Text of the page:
Christine CorradoApr 14, 2017, 9:56 pmApr 15, 2017, 8:27 am

Nearly 200 pharmaceutical drug compounds in Hudson River water

People flushing unused or unwanted drugs down toilets, drains to blame, say environmental groups

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According to Riverkeeper's Water Quality Program Director Dan Shapley, there are around 200 different kinds of pharmaceutical drug compounds floating around the water in the Hudson River.

"Birth control, anti-depressants, compounds to control blood pressure, all of those types of things," Shapley said. Riverkeeper begun sample-taking in early April.

John Migliaccio, a 90-year-old man from Ossining told FiOS1 News, that when he was a boy, he would fish in the water because it was so clean, but not anymore. "I swam in here. I don't think I would swim in here today," he said.

Across the river in Alpine, New Jersey, residents spoke about the precautions they take. Irma Rivera said, "I always tell people, 'Filter your water... eat organic if you can'," while Nelson Rivera remarked, "I wasn't really aware that there was so much of it in the water and it's quite shocking."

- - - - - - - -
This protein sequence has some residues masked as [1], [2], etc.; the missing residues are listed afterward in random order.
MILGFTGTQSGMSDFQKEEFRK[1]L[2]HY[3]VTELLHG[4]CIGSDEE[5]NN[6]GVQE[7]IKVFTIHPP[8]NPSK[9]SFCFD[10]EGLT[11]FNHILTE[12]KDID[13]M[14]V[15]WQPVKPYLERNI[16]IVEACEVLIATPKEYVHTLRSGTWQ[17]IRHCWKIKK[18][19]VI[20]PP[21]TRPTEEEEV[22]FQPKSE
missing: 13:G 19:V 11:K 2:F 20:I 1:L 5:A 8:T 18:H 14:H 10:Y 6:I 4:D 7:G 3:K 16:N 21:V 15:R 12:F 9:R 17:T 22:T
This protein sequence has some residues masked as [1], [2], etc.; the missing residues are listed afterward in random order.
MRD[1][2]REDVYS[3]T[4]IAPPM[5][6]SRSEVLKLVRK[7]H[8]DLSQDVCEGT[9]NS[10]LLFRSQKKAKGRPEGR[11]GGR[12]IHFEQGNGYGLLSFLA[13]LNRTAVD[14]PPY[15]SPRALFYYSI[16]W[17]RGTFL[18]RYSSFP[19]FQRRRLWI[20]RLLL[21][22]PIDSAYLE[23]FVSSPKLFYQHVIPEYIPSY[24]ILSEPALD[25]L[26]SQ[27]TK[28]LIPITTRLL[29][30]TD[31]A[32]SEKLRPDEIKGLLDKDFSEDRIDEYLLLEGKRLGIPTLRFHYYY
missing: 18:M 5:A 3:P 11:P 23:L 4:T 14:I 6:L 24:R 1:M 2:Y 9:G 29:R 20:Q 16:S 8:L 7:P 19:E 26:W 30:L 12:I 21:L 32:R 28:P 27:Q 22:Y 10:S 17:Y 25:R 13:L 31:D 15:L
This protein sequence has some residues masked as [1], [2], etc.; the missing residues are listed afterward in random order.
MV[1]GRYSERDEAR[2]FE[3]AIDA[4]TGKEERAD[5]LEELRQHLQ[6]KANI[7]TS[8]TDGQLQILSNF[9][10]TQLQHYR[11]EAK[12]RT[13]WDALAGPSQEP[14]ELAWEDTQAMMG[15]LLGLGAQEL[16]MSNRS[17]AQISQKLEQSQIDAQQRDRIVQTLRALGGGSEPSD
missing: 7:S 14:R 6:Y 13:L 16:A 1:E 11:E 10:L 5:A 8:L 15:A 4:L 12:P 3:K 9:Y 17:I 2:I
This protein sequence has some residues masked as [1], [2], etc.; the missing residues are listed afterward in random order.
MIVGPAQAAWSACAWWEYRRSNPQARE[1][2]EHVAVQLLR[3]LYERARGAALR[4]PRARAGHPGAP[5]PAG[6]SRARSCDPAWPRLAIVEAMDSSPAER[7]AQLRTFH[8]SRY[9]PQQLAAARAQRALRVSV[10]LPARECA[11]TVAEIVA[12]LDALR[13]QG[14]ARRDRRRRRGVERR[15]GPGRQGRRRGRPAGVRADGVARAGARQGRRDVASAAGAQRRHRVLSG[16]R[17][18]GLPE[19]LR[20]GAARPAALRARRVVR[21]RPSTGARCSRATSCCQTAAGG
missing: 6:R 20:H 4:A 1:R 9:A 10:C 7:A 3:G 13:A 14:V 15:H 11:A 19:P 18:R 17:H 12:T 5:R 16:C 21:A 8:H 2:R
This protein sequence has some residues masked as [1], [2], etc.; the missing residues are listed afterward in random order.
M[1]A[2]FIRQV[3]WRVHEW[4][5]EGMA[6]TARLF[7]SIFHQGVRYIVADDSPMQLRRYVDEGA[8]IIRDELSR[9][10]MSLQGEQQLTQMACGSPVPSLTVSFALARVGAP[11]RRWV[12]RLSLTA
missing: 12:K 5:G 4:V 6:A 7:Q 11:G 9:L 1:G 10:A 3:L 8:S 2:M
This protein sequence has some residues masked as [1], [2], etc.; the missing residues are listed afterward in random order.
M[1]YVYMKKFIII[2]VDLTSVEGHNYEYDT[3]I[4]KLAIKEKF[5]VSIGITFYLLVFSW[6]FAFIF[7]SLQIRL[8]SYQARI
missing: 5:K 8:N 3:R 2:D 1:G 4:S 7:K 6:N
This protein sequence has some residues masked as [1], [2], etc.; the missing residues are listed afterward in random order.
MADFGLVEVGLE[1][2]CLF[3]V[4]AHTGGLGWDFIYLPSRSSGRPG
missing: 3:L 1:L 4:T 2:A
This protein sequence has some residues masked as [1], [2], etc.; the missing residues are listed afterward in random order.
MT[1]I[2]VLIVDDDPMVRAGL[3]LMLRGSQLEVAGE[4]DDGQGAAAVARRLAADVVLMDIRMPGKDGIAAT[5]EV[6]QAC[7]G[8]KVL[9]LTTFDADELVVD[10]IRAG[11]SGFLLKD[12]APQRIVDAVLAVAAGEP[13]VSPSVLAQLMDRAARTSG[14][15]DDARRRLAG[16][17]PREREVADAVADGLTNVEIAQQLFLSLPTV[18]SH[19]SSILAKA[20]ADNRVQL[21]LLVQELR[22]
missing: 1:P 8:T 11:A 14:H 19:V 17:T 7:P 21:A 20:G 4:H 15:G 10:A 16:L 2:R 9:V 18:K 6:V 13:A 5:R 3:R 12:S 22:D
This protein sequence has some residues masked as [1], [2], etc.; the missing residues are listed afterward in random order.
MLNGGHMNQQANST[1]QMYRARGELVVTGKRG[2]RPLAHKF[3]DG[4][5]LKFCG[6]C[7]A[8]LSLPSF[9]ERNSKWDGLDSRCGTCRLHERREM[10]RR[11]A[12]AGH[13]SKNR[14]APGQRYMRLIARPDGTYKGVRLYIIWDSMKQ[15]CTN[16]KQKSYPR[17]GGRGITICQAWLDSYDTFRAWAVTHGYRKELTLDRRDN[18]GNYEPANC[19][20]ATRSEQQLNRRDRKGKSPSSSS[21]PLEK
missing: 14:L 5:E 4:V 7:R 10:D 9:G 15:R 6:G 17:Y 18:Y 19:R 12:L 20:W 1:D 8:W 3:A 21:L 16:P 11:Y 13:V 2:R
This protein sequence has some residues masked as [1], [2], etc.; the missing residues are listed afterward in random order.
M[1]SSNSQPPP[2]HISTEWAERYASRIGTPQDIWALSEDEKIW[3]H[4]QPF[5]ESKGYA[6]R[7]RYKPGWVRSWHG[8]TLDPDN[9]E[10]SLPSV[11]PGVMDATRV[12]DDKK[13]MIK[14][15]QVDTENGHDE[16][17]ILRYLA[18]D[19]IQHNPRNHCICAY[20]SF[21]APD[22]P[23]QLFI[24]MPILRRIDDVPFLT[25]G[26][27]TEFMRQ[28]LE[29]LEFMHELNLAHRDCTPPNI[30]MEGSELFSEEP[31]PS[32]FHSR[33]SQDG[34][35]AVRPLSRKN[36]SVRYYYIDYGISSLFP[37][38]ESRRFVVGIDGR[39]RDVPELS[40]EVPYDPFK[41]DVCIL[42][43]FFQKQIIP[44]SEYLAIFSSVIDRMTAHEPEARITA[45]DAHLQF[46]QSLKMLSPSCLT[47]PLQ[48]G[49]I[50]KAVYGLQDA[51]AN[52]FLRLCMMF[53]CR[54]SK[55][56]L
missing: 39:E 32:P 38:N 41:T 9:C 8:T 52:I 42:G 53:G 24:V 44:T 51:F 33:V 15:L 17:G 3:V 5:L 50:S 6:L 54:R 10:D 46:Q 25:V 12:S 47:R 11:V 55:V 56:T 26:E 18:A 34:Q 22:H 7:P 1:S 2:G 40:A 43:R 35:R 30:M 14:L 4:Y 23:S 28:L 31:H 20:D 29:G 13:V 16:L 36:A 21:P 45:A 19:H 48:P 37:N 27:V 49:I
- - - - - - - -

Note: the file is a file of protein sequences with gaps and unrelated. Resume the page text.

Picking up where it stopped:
People can help prevent water pollution by refraining from flushing unused drugs down the toilet. Dan Shapley recommended, "If you have unused medications, that you finished your prescription but you have some left over, take those to a local police station that typically has a drop box."

Riverkeeper and their scientific partners will conduct more tests on the river next month to further understand the impact these drugs may have on the human body and to the fish in the water.

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